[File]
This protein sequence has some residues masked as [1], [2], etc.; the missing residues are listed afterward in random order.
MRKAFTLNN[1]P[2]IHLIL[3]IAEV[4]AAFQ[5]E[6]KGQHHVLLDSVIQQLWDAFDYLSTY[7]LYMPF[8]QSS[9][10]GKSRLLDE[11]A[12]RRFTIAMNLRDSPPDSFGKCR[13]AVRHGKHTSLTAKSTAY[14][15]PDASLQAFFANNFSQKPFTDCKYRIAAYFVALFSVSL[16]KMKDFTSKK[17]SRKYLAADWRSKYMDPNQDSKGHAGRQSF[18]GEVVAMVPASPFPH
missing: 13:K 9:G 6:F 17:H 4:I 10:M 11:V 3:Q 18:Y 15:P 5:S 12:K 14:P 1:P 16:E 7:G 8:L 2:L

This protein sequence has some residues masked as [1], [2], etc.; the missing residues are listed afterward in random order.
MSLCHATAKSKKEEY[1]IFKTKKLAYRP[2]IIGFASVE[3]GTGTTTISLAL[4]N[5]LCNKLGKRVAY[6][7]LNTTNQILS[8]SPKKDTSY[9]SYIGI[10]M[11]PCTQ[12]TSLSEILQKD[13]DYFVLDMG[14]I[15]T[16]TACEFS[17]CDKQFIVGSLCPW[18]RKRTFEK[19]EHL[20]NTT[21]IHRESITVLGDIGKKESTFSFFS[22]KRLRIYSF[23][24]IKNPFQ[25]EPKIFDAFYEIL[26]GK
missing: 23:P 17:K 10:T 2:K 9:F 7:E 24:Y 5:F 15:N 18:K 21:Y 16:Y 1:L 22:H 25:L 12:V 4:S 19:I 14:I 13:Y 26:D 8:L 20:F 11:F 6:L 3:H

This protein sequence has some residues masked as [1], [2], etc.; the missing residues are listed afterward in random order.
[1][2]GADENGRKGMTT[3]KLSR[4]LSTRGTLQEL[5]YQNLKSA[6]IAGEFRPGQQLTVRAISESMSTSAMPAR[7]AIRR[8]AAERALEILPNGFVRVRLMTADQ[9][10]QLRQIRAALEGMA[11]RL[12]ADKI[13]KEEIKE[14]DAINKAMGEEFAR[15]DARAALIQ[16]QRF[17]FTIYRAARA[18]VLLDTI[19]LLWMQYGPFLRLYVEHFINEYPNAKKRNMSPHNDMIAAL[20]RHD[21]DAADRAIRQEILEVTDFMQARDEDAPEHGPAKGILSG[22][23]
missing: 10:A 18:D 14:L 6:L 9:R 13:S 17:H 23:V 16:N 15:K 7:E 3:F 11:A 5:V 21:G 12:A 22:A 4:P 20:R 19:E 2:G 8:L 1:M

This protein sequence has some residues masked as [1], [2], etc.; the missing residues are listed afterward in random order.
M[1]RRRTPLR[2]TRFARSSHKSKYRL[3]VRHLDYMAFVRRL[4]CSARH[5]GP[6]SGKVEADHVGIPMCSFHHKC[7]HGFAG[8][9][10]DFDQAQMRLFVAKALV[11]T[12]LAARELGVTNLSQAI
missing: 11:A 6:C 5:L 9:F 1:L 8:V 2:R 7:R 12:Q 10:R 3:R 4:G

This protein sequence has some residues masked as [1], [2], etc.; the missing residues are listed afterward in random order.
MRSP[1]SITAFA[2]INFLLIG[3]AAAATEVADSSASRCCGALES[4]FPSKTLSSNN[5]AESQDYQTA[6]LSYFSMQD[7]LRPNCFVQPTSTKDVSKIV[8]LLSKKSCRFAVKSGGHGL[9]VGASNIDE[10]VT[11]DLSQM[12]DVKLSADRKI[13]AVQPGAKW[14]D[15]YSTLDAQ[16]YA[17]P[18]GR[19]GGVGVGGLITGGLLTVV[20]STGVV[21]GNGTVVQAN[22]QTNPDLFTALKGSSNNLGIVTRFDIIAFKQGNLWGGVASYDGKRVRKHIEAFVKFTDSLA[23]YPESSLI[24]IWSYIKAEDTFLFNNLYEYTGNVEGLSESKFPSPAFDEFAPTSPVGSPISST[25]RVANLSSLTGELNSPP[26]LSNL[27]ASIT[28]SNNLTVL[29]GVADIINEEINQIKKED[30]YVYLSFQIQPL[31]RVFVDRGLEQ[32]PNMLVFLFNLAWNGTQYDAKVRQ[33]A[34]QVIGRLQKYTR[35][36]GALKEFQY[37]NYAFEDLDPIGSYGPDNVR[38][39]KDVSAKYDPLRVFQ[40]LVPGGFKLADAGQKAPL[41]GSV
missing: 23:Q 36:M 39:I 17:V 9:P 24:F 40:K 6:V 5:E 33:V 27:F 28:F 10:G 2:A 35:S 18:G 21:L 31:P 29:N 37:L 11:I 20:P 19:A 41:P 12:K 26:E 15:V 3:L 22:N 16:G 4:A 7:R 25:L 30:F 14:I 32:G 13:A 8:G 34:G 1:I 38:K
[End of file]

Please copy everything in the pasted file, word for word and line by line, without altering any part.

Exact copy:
This protein sequence has some residues masked as [1], [2], etc.; the missing residues are listed afterward in random order.
MRKAFTLNN[1]P[2]IHLIL[3]IAEV[4]AAFQ[5]E[6]KGQHHVLLDSVIQQLWDAFDYLSTY[7]LYMPF[8]QSS[9][10]GKSRLLDE[11]A[12]RRFTIAMNLRDSPPDSFGKCR[13]AVRHGKHTSLTAKSTAY[14][15]PDASLQAFFANNFSQKPFTDCKYRIAAYFVALFSVSL[16]KMKDFTSKK[17]SRKYLAADWRSKYMDPNQDSKGHAGRQSF[18]GEVVAMVPASPFPH
missing: 13:K 9:G 6:F 17:H 4:I 10:M 11:V 3:Q 18:Y 15:P 5:S 12:K 14:P 1:P 16:E 7:G 8:L 2:L

This protein sequence has some residues masked as [1], [2], etc.; the missing residues are listed afterward in random order.
MSLCHATAKSKKEEY[1]IFKTKKLAYRP[2]IIGFASVE[3]GTGTTTISLAL[4]N[5]LCNKLGKRVAY[6][7]LNTTNQILS[8]SPKKDTSY[9]SYIGI[10]M[11]PCTQ[12]TSLSEILQKD[13]DYFVLDMG[14]I[15]T[16]TACEFS[17]CDKQFIVGSLCPW[18]RKRTFEK[19]EHL[20]NTT[21]IHRESITVLGDIGKKESTFSFFS[22]KRLRIYSF[23][24]IKNPFQ[25]EPKIFDAFYEIL[26]GK
missing: 23:P 17:K 10:T 2:K 9:F 7:E 24:Y 5:F 15:N 18:K 21:Y 16:Y 1:L 22:H 25:L 12:V 4:S 19:I 14:I 13:Y 26:D 8:L 20:F 11:F 6:L 3:H

This protein sequence has some residues masked as [1], [2], etc.; the missing residues are listed afterward in random order.
[1][2]GADENGRKGMTT[3]KLSR[4]LSTRGTLQEL[5]YQNLKSA[6]IAGEFRPGQQLTVRAISESMSTSAMPAR[7]AIRR[8]AAERALEILPNGFVRVRLMTADQ[9][10]QLRQIRAALEGMA[11]RL[12]ADKI[13]KEEIKE[14]DAINKAMGEEFAR[15]DARAALIQ[16]QRF[17]FTIYRAARA[18]VLLDTI[19]LLWMQYGPFLRLYVEHFINEYPNAKKRNMSPHNDMIAAL[20]RHD[21]DAADRAIRQEILEVTDFMQARDEDAPEHGPAKGILSG[22][23]
missing: 10:A 18:D 14:L 6:L 9:R 13:S 17:H 23:V 16:N 15:K 7:E 3:F 11:A 5:V 21:G 12:A 22:A 4:P 20:R 19:E 2:G 8:L 1:M

This protein sequence has some residues masked as [1], [2], etc.; the missing residues are listed afterward in random order.
M[1]RRRTPLR[2]TRFARSSHKSKYRL[3]VRHLDYMAFVRRL[4]CSARH[5]GP[6]SGKVEADHVGIPMCSFHHKC[7]HGFAG[8][9][10]DFDQAQMRLFVAKALV[11]T[12]LAARELGVTNLSQAI
missing: 11:A 6:C 5:L 9:F 1:L 8:V 2:R 7:R 12:Q 10:R 3:R 4:G

This protein sequence has some residues masked as [1], [2], etc.; the missing residues are listed afterward in random order.
MRSP[1]SITAFA[2]INFLLIG[3]AAAATEVADSSASRCCGALES[4]FPSKTLSSNN[5]AESQDYQTA[6]LSYFSMQD[7]LRPNCFVQPTSTKDVSKIV[8]LLSKKSCRFAVKSGGHGL[9]VGASNIDE[10]VT[11]DLSQM[12]DVKLSADRKI[13]AVQPGAKW[14]D[15]YSTLDAQ[16]YA[17]P[18]GR[19]GGVGVGGLITGGLLTVV[20]STGVV[21]GNGTVVQAN[22]QTNPDLFTALKGSSNNLGIVTRFDIIAFKQGNLWGGVASYDGKRVRKHIEAFVKFTDSLA[23]YPESSLI[24]IWSYIKAEDTFLFNNLYEYTGNVEGLSESKFPSPAFDEFAPTSPVGSPISST[25]RVANLSSLTGELNSPP[26]LSNL[27]ASIT[28]SNNLTVL[29]GVADIINEEINQIKKED[30]YVYLSFQIQPL[31]RVFVDRGLEQ[32]PNMLVFLFNLAWNGTQYDAKVRQ[33]A[34]QVIGRLQKYTR[35][36]GALKEFQY[37]NYAFEDLDPIGSYGPDNVR[38][39]KDVSAKYDPLRVFQ[40]LVPGGFKLADAGQKAPL[41]GSV
missing: 23:Q 36:M 39:I 17:V 9:P 24:F 40:K 6:V 5:E 33:V 27:F 28:F 10:G 2:A 35:S 18:G 21:L 31:P 29:N 37:L 11:I 20:P 19:A 41:P 12:K 26:E 15:V 3:L 22:N 16:G 4:A 7:R 25:L 30:F 14:I 32:G 13:A 8:G 34:G 1:I 38:K